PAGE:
A quick search on Amazon shows that AirPrint-enabled printers can be had for as little as $60. Buy one of these printers and go through its setup process to connect to your Wi-Fi network. When your iPad and an AirPrint printer are connected to the same Wi-Fi network, your iPad will automatically detect the printer. When you select the Print option in an app — like the Safari web browser, for example — you’ll be able to choose from a list of automatically detected AirPrint printers and print to them. There’s no tedious setup process, accounts, or printer drivers required.
AirPrint-enabled printers don’t just work with Apple devices. They also function as Wi-Fi printers so you can print to them from a Windows or Linux PC. Some AirPrint-enabled printers may include Google Cloud Print support, too.

Google Cloud Print

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Google Cloud Print is Google’s wireless printing solution. It takes a little bit more work to set up because it requires a Google account, but it has other advantages. With Google Cloud Print, you could print to your printer over the Internet — so you could print to a printer at home when you’re out and about. Google Cloud Print isn’t integrated as nicely into Apple’s iOS, but you can print to Google Cloud Print-enabled printers from the Chrome browser app.
To use Google Cloud Print, you’ll first need to set it up on your printer. If you have a Google Cloud Print-enabled printer, you can set this up directly on your printer — your printer connects to Wi-Fi, talks to Google’s servers, and becomes associated with your Google account. If you have an older printer, you’ll have to set it up through a Windows PC or Mac. Once you’ve got everything set up, you can tap Chrome menu button, tap Print, and select Google Cloud Print.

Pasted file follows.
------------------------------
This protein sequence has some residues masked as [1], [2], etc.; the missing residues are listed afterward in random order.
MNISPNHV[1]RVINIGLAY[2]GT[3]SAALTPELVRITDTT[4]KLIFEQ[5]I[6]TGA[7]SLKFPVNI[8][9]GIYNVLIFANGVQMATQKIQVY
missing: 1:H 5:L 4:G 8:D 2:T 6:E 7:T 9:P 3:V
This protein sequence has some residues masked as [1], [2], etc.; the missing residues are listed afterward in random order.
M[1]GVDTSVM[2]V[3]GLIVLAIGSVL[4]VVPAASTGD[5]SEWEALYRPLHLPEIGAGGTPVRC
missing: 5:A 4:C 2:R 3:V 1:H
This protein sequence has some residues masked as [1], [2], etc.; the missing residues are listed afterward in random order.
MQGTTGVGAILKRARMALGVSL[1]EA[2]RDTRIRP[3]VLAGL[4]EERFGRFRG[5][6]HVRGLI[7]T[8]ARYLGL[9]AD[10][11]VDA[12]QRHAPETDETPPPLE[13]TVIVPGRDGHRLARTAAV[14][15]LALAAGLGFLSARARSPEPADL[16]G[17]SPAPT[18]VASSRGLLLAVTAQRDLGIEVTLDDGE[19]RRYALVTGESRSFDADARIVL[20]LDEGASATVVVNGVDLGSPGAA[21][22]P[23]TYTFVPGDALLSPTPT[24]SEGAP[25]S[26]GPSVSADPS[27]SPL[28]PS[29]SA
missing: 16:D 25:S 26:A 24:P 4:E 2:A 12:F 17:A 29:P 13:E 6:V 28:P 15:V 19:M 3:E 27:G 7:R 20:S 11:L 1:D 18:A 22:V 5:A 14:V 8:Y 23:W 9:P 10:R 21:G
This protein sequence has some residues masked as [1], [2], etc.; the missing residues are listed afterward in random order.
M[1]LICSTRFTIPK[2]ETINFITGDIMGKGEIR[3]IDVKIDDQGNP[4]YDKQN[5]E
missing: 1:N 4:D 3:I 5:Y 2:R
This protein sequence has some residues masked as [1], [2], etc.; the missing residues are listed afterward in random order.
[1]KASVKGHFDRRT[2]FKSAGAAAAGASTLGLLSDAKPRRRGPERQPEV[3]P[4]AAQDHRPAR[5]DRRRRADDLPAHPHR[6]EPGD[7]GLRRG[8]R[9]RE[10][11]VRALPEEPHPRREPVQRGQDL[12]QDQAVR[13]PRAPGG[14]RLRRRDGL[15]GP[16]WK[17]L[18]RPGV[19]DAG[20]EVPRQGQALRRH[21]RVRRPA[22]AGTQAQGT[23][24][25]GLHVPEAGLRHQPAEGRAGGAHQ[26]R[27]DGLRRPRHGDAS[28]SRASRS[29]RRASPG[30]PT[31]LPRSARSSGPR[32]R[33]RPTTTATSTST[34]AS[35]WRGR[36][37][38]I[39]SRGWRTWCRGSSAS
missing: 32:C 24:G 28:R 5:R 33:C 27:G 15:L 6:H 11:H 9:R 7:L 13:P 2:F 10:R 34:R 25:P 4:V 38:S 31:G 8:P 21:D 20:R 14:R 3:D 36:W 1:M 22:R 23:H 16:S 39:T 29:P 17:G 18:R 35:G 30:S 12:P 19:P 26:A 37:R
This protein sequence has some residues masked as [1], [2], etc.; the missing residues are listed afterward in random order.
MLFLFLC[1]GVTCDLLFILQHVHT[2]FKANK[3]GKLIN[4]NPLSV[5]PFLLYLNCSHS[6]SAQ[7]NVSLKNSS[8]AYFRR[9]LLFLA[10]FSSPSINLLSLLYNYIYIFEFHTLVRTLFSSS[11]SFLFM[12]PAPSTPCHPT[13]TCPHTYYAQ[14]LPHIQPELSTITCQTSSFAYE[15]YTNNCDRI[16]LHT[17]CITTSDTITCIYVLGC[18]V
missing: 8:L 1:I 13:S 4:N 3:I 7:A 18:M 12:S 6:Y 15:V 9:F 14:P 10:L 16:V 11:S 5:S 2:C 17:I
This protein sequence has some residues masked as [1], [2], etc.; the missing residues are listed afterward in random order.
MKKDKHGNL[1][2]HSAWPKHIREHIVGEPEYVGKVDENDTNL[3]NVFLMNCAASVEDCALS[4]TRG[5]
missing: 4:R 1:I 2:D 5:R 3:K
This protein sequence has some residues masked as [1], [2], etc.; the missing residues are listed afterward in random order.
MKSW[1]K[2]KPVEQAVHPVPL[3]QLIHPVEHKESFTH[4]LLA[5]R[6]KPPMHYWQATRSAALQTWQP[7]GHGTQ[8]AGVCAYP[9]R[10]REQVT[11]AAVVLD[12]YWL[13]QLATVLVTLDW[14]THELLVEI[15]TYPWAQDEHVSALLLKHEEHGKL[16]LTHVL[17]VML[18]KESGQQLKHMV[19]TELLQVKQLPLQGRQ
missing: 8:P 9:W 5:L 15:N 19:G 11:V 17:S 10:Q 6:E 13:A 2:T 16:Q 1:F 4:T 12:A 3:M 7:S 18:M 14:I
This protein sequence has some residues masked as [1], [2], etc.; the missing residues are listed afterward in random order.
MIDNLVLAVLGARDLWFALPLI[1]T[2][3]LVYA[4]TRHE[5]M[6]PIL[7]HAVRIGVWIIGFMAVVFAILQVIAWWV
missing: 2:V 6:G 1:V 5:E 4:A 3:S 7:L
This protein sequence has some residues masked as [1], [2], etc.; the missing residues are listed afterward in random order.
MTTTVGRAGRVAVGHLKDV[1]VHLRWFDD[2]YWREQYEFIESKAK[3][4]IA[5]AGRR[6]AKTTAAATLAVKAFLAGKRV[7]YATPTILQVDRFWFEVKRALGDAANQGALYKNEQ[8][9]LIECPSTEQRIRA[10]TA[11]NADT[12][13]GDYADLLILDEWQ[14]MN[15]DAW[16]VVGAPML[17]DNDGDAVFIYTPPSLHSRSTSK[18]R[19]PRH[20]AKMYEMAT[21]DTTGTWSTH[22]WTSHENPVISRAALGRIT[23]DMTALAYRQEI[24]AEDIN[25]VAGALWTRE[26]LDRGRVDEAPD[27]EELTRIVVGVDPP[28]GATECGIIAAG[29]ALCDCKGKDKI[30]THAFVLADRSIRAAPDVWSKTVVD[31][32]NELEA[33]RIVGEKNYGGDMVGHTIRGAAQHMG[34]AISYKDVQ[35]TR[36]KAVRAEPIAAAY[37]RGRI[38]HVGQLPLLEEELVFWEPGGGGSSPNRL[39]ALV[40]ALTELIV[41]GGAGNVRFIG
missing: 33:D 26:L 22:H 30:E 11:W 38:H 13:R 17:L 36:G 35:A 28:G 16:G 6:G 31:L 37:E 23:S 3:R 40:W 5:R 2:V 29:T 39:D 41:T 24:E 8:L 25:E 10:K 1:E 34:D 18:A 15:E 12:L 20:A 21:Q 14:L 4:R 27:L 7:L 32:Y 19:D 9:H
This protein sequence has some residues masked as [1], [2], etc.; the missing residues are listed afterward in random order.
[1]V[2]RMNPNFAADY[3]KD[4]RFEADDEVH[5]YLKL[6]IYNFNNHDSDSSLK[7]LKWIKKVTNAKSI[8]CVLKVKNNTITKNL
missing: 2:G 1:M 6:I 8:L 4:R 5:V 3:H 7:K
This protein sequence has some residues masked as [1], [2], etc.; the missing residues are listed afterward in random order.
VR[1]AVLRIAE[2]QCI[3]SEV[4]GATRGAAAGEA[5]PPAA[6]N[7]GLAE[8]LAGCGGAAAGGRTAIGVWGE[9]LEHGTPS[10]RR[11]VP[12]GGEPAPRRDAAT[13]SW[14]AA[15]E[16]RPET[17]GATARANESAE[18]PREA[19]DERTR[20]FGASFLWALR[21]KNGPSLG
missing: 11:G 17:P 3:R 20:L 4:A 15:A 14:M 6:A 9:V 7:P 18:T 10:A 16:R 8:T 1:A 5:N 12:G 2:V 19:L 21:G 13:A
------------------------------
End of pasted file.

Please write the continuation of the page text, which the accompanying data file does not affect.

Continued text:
To set up Google Cloud Print on an older computer, connect it to the older computer and install the Chrome browser. Go through the Google Cloud Print setup process in Chrome to associate the printer with your Google account. You’ll now be able to print to the printer from Chrome on your iPad when the computer is running and Chrome is open. The Chrome app sends your request to Google’s servers, which send it to the Chrome browser on the PC, which sends it to the printer.
If you want to other types of documents to a Google Cloud Print-enabled printer, you may want to try PrintCentral Pro. Google advertises this paid app on their official list of apps that work with Google Cloud Print.

Manufacturer-Specific Printing Apps

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Printer manufacturers generally provide their own apps so people who buy their wireless printers can easily print from iPads, iPhones, and even Android devices. If you have a wireless printer that doesn’t support AirPrint or Google Cloud Print, you may want to give your printer manufacture’s app a try.
Open the App Store and do a search for the name of your printer manufacturer to find the appropriate app. You’ll find official apps like HP ePrint, Samsung Mobile Print, Canon Mobile Printing, Epson iPrint and Lexmark Mobile Printing. There are even some unofficial apps you can choose from. These apps generally let you open a variety of different files — web pages, photos, documents, and other things — and print them from within the app. Different apps have different features, and some manufacturers’ apps will work better than others.

That’s it; you can now print web pages, photos, emails, and other documents from your iPad. But try not to print too much — that printer ink is expensive.
Image Credit: Danny Sullivan on Flickr